As he visited the Holy Land from 14-17 July, World Council of Churches (WCC) acting general secretary Rev. Prof. Dr Ioan Sauca wanted church leaders to know that their perspective will be heard at the WCC 11th Assembly in Karlsruhe, Germany.
Sauca visited Jerusalem and the West Bank, meeting with patriarchs and heads of Christian communities as well as local clergy and laity.
“We were, in these days, an ecumenical family in fellowship in prayers, and we remain united in our commitment that justice for the Palestinians is not lost,” he said. “I heard many expressions of appreciation for the WCC, for all those Christians around the world who have visited, who have spoken out against all human rights violations, and who have been working for justice and peace for this land and its people.”
Sauca shared that local churches in the Holy Land underscored the need for the ecumenical movement to focus on just peace and the plight of the Palestinians. “Statements and resolutions were appreciated but all those we met repeated that the Palestinians are tired and lose hope,” he said. “They want us to continue to address and condemn the military occupation and affirm the legitimacy of Palestinian resistance to injustice and end the occupation.”
Sauca also condemned violence against civilians and reiterated the WCC’s support for nonviolent resistance. “We must insist on the application of international law as it applies to the occupation, to the Palestinian right to resist that occupation, and to all efforts for a negotiated peace settlement,” he said. “We must address the right of Palestinians to self-determination as a sustainable sovereign state, side-by-side with Israel.”
Sauca also shared that WCC has been consistent on its stance and policies on Israel and Palestine, and within those approved policies, the WCC global fellowship advances towards the next WCC assembly. ”The WCC has recognised the State of Israel and its legitimate security needs since its inception in 1948,” noted Sauca. “The council has consistently called for an end to violence, repudiation of all forms of anti-semitism, an end to the illegal settlements in the Occupied Palestinian Territories, and a negotiated two-state solution to the conflict there.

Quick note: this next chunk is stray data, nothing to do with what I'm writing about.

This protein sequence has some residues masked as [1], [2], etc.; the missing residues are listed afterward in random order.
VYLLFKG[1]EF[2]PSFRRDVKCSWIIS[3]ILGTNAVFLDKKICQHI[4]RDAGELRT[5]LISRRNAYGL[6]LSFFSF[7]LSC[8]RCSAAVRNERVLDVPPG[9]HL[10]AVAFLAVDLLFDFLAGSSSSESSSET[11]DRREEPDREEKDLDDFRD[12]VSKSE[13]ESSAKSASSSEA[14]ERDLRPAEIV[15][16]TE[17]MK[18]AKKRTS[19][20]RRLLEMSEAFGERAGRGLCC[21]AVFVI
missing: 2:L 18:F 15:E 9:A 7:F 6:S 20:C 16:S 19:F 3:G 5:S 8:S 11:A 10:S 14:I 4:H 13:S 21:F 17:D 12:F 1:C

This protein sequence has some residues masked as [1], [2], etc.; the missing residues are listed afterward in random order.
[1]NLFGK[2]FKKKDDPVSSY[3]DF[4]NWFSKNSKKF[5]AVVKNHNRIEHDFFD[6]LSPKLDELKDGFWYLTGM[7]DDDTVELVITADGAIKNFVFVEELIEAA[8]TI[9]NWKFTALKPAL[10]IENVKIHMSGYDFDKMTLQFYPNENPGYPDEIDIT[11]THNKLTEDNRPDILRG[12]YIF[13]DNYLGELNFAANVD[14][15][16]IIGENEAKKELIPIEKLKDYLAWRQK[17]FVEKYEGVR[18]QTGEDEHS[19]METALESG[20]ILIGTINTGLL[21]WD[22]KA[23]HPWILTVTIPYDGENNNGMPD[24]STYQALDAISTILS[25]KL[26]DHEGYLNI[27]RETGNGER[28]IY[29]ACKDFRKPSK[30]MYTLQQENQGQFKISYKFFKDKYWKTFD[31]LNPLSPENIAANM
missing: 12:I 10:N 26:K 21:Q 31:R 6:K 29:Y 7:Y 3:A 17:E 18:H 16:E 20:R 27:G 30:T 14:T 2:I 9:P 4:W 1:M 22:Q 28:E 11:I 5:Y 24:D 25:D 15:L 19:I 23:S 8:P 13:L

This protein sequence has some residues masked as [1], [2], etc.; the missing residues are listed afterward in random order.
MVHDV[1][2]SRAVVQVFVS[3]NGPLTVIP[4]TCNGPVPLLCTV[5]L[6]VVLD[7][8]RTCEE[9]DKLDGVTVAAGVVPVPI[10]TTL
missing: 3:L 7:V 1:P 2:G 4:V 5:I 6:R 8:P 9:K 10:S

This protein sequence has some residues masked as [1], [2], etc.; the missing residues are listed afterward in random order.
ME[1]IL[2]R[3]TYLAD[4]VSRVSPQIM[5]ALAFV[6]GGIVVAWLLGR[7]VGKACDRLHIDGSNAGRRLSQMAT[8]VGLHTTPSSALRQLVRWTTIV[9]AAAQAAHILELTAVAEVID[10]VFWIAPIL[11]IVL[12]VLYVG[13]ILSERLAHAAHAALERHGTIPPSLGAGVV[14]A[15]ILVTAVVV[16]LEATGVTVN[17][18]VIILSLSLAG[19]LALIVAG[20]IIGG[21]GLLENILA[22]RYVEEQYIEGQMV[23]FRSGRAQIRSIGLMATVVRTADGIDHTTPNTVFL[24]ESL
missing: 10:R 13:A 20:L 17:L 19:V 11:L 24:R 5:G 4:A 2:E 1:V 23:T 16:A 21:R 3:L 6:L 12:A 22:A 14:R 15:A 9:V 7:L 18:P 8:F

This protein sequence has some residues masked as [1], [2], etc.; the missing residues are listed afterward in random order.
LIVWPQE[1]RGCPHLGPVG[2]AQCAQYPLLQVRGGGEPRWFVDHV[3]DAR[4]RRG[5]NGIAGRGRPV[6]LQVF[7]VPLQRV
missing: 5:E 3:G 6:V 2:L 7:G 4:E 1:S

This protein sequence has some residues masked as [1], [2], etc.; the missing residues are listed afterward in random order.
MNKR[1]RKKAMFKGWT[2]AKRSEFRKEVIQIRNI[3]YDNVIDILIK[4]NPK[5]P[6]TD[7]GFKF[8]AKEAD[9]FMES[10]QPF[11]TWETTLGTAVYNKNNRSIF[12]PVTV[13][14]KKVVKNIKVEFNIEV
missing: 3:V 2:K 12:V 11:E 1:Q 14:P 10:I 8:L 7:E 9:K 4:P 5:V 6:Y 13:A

After the visit to the Holy Land, Sauca said: ”Antisemitism is condemned in all forms and the WCC calls upon all churches to denounce antisemitism, no matter what its origin, as irreconcilable with the profession and practice of the Christian faith.” Since its first assembly, the WCC has declared that antisemitism is a sin against God and humanity.
Sauca concluded: “Criticism of the policies of the Israeli government is not in itself anti-Jewish.”
Sauca stressed: “Violence in all its forms is condemned, whether perpetrated by the State of Israel inside the Occupied Palestinian Territories or by Palestinian armed groups inside the State of Israel. The conflict cannot be resolved through the use of force but only through peaceful means.”
Sauca met with the following heads of churches and church leaders (listed in alphabetical order): Bishop Ibrahim Azar, Evangelical Lutheran Church in the Holy Land and Jerusalem; Archbishop Husam Naoum, Anglican Church; Bishop William Shomali, Latin Patriarchate; Greek Orthodox Patriarch Theophilos III.
The visit also included the Old City in Jerusalem, WCC Jerusalem Liaison Office, Nativity Church in Bethlehem, YMCA in Beit Sahour, and Ramallah. In addition, Sauca participated in the Holy Liturgy in the Church of the Holy Sepulchre. Sauca was accompanied by delegation members Dr Audeh Quawas, a member of the WCC central committee from the Middle East; Marianne Ejdersten, WCC director of Communication; and Yusef Daher, coordinator of the WCC Jerusalem Liaison Office.
Calls for action toward peace
Sauca’s visit occurred during a time when Christians were relaying their concerns to US President Joseph Biden, who visited the Middle East the same week.
Patriarch Theophilos III stressed in the two meetings with both Biden and with the WCC acting general secretary the need to put an end to the practices of Israeli radical groups that aim to erase the mosaic culture of the Holy City and eliminate its religious and cultural diversity, adding that the Christian heritage in Jerusalem is at risk as a result of the practices of these groups.
The Patriarch of Jerusalem also explained the dangers of Christian migration, especially from Jerusalem, and that maintaining the Christian presence is an important humanitarian and civilization message, adding that protecting the “Status Quo” is a priority for all churches, as it is the case with preserving the Hashemite custodianship over Islamic and Christian holy sites in the Holy Land.